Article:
But for some reason, it seems that every copywriter still has to make the journey for himself.

From stage 1, to stage 2 to 3 and beyond if they choose to go there…

Of course most eventually come to the same conclusions you mention here, there’s just something about “living it” that makes it real.

Good job.

Ryan M. Healy April 8, 2008 at 3:22 pm

I agree, Jason. Every copywriter has to experience it for himself. And just because Stage 2 often ends in burn-out, it doesn’t mean you shouldn’t start the journey or that the journey isn’t worth it. It is!

Ryan M. Healy April 8, 2008 at 8:22 am

I agree, Jason. Every copywriter has to experience it for himself. And just because Stage 2 often ends in burn-out, it doesn’t mean you shouldn’t start the journey or that the journey isn’t worth it. It is!

Tamara Hanson April 8, 2008 at 1:29 pm

If you want it bad enough, you just keep going, thinking of new ways to get out there. It’s certainly not a get-rich-quick sort of thing. I love writing and I can’t think of anything else I’d rather be doing.

Andrew Cavanagh April 8, 2008 at 10:42 pm

I think as a copywriter it’s important to remind yourself of what a life of leisure freelance copywriting really is compared to other jobs or professions.

You get to work your own hours at home or in an office if you want.

Once you have some skill you get to choose most of your clients.

And it’s hardly back breaking work (try digging ditches for a living).

And it pays well…really well.

You’re spot on about writing copy for yourself and building your own business though.

Most copywriters will work that one out eventually.

Kindest regards,
Andrew Cavanagh

Andrew Cavanagh April 8, 2008 at 3:42 pm

I think as a copywriter it’s important to remind yourself of what a life of leisure freelance copywriting really is compared to other jobs or professions.

You get to work your own hours at home or in an office if you want.

Once you have some skill you get to choose most of your clients.

And it’s hardly back breaking work (try digging ditches for a living).

And it pays well…really well.

You’re spot on about writing copy for yourself and building your own business though.

Most copywriters will work that one out eventually.

Kindest regards,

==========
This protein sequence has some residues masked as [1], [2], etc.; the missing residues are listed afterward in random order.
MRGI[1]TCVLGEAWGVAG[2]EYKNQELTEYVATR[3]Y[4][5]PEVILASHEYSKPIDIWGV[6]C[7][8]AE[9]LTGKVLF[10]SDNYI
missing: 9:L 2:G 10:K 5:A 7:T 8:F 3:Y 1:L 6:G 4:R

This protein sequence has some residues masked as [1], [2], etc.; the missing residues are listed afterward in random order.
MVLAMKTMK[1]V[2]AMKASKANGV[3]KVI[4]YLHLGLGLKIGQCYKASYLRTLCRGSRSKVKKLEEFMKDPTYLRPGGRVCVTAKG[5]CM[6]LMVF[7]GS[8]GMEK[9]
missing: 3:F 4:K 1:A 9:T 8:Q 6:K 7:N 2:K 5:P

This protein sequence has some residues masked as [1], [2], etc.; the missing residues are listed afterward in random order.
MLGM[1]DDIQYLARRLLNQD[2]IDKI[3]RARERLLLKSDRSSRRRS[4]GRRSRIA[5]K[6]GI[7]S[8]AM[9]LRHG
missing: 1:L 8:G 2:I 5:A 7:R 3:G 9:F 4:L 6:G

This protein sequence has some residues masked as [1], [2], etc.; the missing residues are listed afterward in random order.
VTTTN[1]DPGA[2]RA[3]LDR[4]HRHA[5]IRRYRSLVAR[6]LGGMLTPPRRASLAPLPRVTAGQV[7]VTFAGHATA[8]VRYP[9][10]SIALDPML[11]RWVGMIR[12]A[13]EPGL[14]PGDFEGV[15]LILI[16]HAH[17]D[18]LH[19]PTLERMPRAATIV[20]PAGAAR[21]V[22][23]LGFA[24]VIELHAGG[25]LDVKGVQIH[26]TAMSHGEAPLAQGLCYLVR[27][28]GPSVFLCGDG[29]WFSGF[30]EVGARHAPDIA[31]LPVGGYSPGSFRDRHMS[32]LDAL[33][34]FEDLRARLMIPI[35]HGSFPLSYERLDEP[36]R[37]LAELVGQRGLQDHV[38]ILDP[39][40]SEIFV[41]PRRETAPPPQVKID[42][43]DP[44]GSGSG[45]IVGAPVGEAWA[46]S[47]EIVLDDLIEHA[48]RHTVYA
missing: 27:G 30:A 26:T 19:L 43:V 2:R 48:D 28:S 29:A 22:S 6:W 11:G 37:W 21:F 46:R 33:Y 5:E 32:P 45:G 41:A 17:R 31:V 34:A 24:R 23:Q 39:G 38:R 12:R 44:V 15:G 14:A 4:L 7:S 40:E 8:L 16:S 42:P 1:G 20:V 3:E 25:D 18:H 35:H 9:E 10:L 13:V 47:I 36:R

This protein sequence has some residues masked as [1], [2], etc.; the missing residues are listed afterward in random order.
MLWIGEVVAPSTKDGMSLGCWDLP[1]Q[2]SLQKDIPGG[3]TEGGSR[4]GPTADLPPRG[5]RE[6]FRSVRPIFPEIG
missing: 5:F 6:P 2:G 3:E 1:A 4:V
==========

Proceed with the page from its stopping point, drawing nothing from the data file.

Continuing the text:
Andrew Cavanagh

Shel Horowitz April 9, 2008 at 1:31 am

Congrats on your 3-year anniversary, Ryan. Gosh, I feel old when I think that I had my first bylined article in 1972 (still in high school) my first piece of marketing copy in 1974, and the first of my seven books in 1980.

_____
Shel Horowitz, copywriter and award-winning author of five marketing books Blogging on the intersections of ethics, marketing, media, sustainability, and politics: http://www.principledprofit.com/good-business-blog/

Shel Horowitz April 8, 2008 at 6:31 pm

Congrats on your 3-year anniversary, Ryan. Gosh, I feel old when I think that I had my first bylined article in 1972 (still in high school) my first piece of marketing copy in 1974, and the first of my seven books in 1980.

_____
Shel Horowitz, copywriter and award-winning author of five marketing books Blogging on the intersections of ethics, marketing, media, sustainability, and politics: http://www.principledprofit.com/good-business-blog/

Michael Beck April 9, 2008 at 1:47 am

So this brings the question:
If you were to start over again, and you had your copywriting knowledge, which would you focus on, your own products or client work?

I asked this of one of your copywriting colleagues, he said without a doubt internet marketing. He is fully time copywriter at the moment.

Michael Beck April 8, 2008 at 6:47 pm

So this brings the question:
If you were to start over again, and you had your copywriting knowledge, which would you focus on, your own products or client work?

I asked this of one of your copywriting colleagues, he said without a doubt internet marketing. He is fully time copywriter at the moment.

Joseph Ratliff April 8, 2008 at 7:18 pm

Ryan,

This 3-stage process is right on.

But examining how that three stage process could be taking the next wave of hot copywriters off the market?

Hmmm…could be another post :)

Tamara Hanson April 8, 2008 at 8:29 pm

If you want it bad enough, you just keep going, thinking of new ways to get out there. It’s certainly not a get-rich-quick sort of thing. I love writing and I can’t think of anything else I’d rather be doing.

Joseph Ratliff April 9, 2008 at 2:18 am

Ryan,

This 3-stage process is right on.